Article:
Marie Curie is one of the most famous women in science. But her first page on Wikipedia was shared with her husband — until someone pointed out that, perhaps, her scientific contributions were notable enough to warrant her own biography.
That’s the beauty of Wikipedia. It is the fifth most popular website in the world and notches up more than 32 million views a day. A community of volunteer editors collaboratively edit, update and add content to democratize access to a common and constantly updating collection of knowledge. But as with any democracy, results are determined by those who choose to participate. Who edits Wikipedia — and the biases they carry with them — matters.
Studies have found that somewhere between 84% and 91% of Wikipedia editors are male. While some might argue that an editor’s gender shouldn’t affect their ability to participate, the fact remains that only 17.7% of Wikipedia biographies written in English are about women. Women fare the worst in articles written in Tajik, the official language of Tajikistan, making up only 1% of biographies.
What we choose to edit is informed by what we know — not only in terms of our scientific expertise, but also from our own lived experiences. For women and people in other under-represented groups in science, that knowledge includes an intimate understanding of how our contributions are downplayed or outright erased from the history of science. The Wikipedia community should reflect the populations it serves — in race, ethnicity, gender and sexual orientation. The US National Science Foundation has invested money to understand and bridge the gender gap on Wikipedia, and we are hopeful that more efforts to better recognize the contributions of all other under-represented groups will follow.
In 2012, Emily Temple-Wood, an undergraduate student at Loyola University in Chicago, Illinois, began to write biographies of women in science onto Wikipedia. At the time, she was pushing back against systematic biases against women in the sciences, writing biographies after her biology classes despite harassing e-mails from online trolls. She founded the WikiProject Women Scientists and shared the 2016 Wikipedian of the Year Award with Rosie Stephenson-Goodknight, longtime Wikipedia editor and co-founder of the WikiProject Women in Red. Women in Red serves to turn the dead-end red links about women on Wikipedia into clickable blue ones, and since 2014 has increased the proportion of biographies on women from 15% to 17.7% of the total.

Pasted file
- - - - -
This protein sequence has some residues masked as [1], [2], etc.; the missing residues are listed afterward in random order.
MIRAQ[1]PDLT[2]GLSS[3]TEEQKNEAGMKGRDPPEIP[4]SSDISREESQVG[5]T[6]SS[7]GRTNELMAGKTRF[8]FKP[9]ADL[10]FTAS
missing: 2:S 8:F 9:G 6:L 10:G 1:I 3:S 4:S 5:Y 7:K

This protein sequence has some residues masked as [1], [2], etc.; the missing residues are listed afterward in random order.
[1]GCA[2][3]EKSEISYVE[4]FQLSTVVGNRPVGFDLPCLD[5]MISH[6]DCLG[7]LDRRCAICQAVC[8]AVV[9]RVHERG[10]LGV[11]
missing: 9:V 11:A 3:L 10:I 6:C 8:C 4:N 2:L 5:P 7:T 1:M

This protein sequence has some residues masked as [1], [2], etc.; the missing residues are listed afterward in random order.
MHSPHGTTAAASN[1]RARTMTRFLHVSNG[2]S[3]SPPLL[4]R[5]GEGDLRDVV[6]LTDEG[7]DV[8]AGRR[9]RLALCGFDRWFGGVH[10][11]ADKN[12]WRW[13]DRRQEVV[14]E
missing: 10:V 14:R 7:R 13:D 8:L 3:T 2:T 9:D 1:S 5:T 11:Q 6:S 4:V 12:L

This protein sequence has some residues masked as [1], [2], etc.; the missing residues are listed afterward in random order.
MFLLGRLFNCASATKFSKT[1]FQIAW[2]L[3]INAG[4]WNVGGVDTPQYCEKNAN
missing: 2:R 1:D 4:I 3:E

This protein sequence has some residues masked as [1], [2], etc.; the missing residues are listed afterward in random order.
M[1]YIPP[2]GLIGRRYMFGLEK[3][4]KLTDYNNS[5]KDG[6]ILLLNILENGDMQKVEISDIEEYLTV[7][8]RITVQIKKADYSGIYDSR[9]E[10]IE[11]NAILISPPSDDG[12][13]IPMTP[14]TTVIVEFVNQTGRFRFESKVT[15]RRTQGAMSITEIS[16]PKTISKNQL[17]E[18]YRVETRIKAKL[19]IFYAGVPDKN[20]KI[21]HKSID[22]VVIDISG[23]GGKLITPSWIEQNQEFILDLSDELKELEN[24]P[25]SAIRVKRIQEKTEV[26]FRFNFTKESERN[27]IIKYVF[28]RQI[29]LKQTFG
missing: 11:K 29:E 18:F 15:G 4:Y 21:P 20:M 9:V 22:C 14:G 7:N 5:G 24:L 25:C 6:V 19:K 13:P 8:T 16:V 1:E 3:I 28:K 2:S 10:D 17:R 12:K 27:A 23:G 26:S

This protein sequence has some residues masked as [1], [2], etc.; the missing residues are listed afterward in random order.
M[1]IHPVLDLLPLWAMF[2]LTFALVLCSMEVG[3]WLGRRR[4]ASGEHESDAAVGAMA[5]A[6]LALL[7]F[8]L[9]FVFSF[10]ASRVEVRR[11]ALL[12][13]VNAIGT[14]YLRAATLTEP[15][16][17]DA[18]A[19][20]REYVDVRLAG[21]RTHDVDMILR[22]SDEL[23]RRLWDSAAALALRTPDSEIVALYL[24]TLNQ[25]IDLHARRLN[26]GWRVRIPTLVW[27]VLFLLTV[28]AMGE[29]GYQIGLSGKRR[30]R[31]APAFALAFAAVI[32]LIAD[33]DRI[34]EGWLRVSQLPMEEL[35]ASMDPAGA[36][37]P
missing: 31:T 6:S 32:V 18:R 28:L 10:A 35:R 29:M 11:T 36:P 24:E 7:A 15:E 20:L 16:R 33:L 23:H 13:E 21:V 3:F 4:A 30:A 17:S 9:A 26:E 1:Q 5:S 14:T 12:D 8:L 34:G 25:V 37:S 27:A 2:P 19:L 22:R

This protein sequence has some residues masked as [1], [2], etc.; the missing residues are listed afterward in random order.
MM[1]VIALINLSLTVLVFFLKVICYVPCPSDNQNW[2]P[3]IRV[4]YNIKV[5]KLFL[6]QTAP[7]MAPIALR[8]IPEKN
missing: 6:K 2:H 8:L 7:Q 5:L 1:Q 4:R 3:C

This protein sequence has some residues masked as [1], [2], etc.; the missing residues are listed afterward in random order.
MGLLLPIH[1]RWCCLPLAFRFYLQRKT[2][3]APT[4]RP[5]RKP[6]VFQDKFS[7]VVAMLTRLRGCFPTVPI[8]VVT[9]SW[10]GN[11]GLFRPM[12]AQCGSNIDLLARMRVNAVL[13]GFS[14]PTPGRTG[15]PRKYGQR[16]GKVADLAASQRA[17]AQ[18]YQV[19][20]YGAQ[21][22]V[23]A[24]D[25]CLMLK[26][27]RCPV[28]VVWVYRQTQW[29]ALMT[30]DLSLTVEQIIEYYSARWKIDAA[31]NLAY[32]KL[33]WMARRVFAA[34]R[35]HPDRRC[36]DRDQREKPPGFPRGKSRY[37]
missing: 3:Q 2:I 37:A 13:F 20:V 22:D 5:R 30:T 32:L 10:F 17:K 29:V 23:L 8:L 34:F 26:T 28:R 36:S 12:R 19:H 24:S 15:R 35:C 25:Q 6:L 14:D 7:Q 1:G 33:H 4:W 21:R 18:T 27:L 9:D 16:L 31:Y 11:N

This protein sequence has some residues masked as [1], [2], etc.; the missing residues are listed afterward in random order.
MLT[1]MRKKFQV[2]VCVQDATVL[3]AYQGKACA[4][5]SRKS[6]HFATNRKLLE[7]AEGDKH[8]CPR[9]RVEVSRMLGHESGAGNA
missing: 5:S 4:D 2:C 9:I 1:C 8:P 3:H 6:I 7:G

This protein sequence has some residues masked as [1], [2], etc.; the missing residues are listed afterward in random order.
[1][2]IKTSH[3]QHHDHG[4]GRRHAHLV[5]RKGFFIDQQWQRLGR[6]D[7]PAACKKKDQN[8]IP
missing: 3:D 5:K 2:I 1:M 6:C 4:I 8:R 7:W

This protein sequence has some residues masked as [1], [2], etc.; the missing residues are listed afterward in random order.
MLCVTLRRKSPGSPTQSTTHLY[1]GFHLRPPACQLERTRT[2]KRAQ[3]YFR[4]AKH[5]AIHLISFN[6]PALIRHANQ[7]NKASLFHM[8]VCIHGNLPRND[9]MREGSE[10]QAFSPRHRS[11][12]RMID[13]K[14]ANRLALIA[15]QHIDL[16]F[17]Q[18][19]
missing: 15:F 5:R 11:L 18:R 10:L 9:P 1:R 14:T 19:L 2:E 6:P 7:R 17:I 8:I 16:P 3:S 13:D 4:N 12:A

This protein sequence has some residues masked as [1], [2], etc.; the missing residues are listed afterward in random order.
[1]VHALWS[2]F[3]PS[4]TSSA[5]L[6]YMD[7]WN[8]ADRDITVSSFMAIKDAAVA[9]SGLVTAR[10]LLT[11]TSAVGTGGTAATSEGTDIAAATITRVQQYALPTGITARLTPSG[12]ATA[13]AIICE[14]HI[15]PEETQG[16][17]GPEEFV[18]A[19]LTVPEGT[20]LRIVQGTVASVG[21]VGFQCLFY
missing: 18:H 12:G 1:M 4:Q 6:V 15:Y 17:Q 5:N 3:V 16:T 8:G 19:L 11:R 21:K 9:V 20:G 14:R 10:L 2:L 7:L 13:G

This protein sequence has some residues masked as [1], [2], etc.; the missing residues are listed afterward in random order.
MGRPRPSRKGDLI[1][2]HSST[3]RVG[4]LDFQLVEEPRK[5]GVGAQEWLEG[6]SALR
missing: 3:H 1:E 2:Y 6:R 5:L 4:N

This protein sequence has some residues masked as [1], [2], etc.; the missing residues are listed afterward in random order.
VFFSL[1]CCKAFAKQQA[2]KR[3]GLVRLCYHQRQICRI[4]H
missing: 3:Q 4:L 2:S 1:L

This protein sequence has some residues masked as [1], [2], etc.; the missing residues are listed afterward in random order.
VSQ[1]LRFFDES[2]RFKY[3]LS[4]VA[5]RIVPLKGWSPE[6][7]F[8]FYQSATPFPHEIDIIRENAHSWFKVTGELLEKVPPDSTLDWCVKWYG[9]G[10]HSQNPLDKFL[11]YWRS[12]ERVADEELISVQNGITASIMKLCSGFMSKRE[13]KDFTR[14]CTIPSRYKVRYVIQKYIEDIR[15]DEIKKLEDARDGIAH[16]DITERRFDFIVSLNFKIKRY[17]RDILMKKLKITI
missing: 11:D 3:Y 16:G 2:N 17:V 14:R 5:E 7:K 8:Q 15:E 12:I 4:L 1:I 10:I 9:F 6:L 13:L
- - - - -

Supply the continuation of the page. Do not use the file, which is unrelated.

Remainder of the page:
WikiProjects are organizations of groups of contributors who work together to improve Wikipedia. They provide a sense of community when you’re editing alone, ways of tracking page creation and opportunities for improving existing pages. On their Talk pages, you’ll find ideas for whose pages to edit, invitations to virtual ‘edit-a-thons’ and research guides. These projects have a long-lasting impact on the quantity and quality of pages made.
Before the WikiProject Women Scientists, the quality of an average Wikipedia biography about a woman was generally rated significantly worse than most other pages on the encyclopaedia. Now, biographies of women are generally rated more highly than other pages on the site. There are several other WikiProjects we are following, including the WikiProjects LGBT studies and Under-representation of science and women in Africa.
So often, we hear that girls in science need more role models and inspiration. We’re asked, ‘Where are the women in science?’, as if we’re not already here, working in the lab or the field. So we respectfully disagree. There are plenty of role models if you do the work to find them. And, despite their best intentions, many campaigns to highlight women scientists can be reductionist, cynical and boring — celebrating a woman’s gender rather than her achievements. Discovering a fantastic woman scientist as you were reading up on a new experimental technique or research area on Wikipedia is much more compelling than finding her separated from her expertise in a page of ‘the Top 50 women you should know.’
Wikipedia allows us to write and edit history as it’s happening, highlighting the work of women and people in under-represented minority groups in the moment, rather than looking back at a dated textbook decades in the future. A Wikipedia biography can give a scientist credibility: the encyclopaedia is indexed so regularly by Google that it appears at the top of the page and is regularly used by journalists looking for sources. With a Wikipedia biography, scientists can become a lot more human than they are on a university website — complete with their public engagement, personal stories and out-of-office-hours experiences.
Editing Wikipedia is easy, free and rewarding. It’s a thing to do with friends or your community, and might well fill out your CV. All you need is a Wi-Fi connection, a Wikipedia account and a bunch of neutral, reliable sources, along with a couple of hours to spare. Pick a biography you like from elsewhere in Wikipedia and copy the structure, using sections to separate education, research and awards. It’s important to check that the person you’re writing about meets the Wikipedia notability criteria for academics and that writing their biography isn’t a conflict of interest (so avoid writing bios for your family, friends or supervisors). Be bold, but not reckless. If you’re nervous, reach out to other editors in the community.
We don’t have to wait for a blockbuster movie or work of non-fiction to tell us about the next Marie Curie. With Wikipedia, we can tell these stories ourselves.
This is an article from the Nature Careers Community, a place for Nature readers to share their professional experiences and advice. Guest posts are encouraged. You can get in touch with the editor at firstname.lastname@example.org.